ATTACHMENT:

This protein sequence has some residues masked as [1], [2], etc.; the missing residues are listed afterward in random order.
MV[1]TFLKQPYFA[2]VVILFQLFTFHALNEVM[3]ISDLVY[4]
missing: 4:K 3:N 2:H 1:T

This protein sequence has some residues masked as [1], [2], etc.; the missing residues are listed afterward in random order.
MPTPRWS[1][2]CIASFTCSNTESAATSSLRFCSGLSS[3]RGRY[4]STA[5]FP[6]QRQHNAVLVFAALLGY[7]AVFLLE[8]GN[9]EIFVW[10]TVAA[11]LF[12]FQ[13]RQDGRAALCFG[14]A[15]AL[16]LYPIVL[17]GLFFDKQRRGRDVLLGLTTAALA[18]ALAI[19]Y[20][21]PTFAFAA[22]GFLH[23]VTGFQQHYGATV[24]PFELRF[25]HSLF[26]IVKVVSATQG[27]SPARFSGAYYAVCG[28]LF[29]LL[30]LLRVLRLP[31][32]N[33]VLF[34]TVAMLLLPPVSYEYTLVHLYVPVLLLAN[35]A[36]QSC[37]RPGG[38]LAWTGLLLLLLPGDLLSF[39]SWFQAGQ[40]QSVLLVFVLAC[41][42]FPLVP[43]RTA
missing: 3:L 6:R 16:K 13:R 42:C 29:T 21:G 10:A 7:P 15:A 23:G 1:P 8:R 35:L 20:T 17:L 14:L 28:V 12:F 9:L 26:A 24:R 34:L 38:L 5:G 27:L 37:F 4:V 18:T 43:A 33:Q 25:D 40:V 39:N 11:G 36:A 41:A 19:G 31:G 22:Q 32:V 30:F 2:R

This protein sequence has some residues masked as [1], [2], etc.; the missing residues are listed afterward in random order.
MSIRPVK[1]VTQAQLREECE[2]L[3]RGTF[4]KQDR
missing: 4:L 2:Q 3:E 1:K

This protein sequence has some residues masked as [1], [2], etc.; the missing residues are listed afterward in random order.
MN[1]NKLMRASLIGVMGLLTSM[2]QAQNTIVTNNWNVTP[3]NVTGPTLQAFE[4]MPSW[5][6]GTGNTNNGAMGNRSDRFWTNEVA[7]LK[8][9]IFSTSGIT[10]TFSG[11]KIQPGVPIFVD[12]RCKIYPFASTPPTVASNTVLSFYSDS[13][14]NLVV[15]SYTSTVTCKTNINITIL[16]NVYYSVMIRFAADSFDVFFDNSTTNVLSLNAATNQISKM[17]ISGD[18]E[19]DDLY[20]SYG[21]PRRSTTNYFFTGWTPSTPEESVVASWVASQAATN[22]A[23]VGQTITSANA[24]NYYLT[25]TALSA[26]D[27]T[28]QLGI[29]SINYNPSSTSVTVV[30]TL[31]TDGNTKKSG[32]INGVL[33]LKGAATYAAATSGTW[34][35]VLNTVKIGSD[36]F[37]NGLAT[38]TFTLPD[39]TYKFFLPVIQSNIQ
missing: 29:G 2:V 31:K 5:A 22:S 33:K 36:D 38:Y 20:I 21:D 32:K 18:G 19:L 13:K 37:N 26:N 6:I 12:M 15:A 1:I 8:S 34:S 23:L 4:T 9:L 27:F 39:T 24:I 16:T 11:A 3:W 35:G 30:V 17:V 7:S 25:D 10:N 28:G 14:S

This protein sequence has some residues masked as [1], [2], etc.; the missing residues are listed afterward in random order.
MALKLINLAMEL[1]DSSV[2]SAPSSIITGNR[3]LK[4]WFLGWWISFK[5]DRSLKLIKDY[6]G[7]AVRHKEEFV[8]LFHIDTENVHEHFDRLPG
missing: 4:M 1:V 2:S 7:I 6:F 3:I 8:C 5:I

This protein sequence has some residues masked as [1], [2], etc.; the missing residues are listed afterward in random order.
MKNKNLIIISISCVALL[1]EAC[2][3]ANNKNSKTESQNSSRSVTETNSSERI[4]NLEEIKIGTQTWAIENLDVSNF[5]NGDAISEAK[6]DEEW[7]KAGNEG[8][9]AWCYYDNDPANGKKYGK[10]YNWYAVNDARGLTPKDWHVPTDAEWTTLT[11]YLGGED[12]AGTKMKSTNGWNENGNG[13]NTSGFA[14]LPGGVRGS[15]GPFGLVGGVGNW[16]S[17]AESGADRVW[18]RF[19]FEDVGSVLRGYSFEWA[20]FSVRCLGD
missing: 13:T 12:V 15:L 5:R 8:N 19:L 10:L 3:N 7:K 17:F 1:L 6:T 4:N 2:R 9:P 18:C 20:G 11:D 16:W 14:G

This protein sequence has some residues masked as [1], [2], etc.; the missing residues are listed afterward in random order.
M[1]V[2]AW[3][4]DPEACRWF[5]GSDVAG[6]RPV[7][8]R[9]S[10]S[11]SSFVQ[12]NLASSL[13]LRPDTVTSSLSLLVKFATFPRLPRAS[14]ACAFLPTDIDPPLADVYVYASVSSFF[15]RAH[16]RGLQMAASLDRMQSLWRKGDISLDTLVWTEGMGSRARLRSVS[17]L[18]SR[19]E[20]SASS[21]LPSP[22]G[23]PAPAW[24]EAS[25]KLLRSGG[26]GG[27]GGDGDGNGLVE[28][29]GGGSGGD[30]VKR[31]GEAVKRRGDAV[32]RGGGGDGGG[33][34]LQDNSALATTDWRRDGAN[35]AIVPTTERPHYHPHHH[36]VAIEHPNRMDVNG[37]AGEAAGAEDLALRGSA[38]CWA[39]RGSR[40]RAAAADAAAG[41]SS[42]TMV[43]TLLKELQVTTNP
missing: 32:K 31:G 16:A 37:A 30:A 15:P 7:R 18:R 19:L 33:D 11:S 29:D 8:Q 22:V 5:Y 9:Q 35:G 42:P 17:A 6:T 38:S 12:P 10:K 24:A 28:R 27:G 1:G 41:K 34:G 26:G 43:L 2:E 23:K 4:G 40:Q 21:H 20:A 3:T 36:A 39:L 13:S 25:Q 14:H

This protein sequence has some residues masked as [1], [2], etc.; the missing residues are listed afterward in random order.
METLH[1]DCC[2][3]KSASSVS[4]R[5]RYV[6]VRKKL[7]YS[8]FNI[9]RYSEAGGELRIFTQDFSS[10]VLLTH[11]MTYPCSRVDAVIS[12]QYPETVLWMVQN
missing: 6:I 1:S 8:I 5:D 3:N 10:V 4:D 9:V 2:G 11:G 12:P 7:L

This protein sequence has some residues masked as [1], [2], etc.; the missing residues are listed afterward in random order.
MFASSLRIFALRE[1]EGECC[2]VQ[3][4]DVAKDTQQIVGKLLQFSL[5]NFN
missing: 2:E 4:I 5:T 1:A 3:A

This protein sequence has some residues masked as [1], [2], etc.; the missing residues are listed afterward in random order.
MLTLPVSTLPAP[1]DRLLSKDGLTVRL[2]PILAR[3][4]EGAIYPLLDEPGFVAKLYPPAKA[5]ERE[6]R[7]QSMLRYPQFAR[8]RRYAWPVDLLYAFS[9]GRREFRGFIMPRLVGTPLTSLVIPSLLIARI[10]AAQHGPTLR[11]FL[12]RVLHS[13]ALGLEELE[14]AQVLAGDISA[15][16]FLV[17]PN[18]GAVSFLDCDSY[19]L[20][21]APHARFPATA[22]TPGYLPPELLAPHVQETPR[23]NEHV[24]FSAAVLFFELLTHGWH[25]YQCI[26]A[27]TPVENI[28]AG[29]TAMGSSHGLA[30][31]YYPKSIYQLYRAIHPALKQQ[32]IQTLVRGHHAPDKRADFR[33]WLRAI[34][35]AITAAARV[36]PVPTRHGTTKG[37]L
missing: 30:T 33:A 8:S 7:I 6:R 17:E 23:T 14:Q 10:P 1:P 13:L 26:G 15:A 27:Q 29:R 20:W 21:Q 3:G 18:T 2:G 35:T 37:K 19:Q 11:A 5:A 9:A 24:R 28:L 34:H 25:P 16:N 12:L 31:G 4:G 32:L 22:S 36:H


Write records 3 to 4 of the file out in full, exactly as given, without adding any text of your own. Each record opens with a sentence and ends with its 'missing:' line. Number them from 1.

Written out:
This protein sequence has some residues masked as [1], [2], etc.; the missing residues are listed afterward in random order.
MSIRPVK[1]VTQAQLREECE[2]L[3]RGTF[4]KQDR
missing: 4:L 2:Q 3:E 1:K

This protein sequence has some residues masked as [1], [2], etc.; the missing residues are listed afterward in random order.
MN[1]NKLMRASLIGVMGLLTSM[2]QAQNTIVTNNWNVTP[3]NVTGPTLQAFE[4]MPSW[5][6]GTGNTNNGAMGNRSDRFWTNEVA[7]LK[8][9]IFSTSGIT[10]TFSG[11]KIQPGVPIFVD[12]RCKIYPFASTPPTVASNTVLSFYSDS[13][14]NLVV[15]SYTSTVTCKTNINITIL[16]NVYYSVMIRFAADSFDVFFDNSTTNVLSLNAATNQISKM[17]ISGD[18]E[19]DDLY[20]SYG[21]PRRSTTNYFFTGWTPSTPEESVVASWVASQAATN[22]A[23]VGQTITSANA[24]NYYLT[25]TALSA[26]D[27]T[28]QLGI[29]SINYNPSSTSVTVV[30]TL[31]TDGNTKKSG[32]INGVL[33]LKGAATYAAATSGTW[34][35]VLNTVKIGSD[36]F[37]NGLAT[38]TFTLPD[39]TYKFFLPVIQSNIQ
missing: 29:G 2:V 31:K 5:A 22:S 33:K 36:D 38:Y 20:I 21:D 32:K 18:G 19:L 13:K 37:N 26:N 6:I 12:M 15:A 1:I 8:S 34:S 23:L 4:T 9:L 27:F 39:T 24:I 16:T 11:A 3:W 35:G 30:V 17:V 7:S 25:D 10:N 28:G 14:S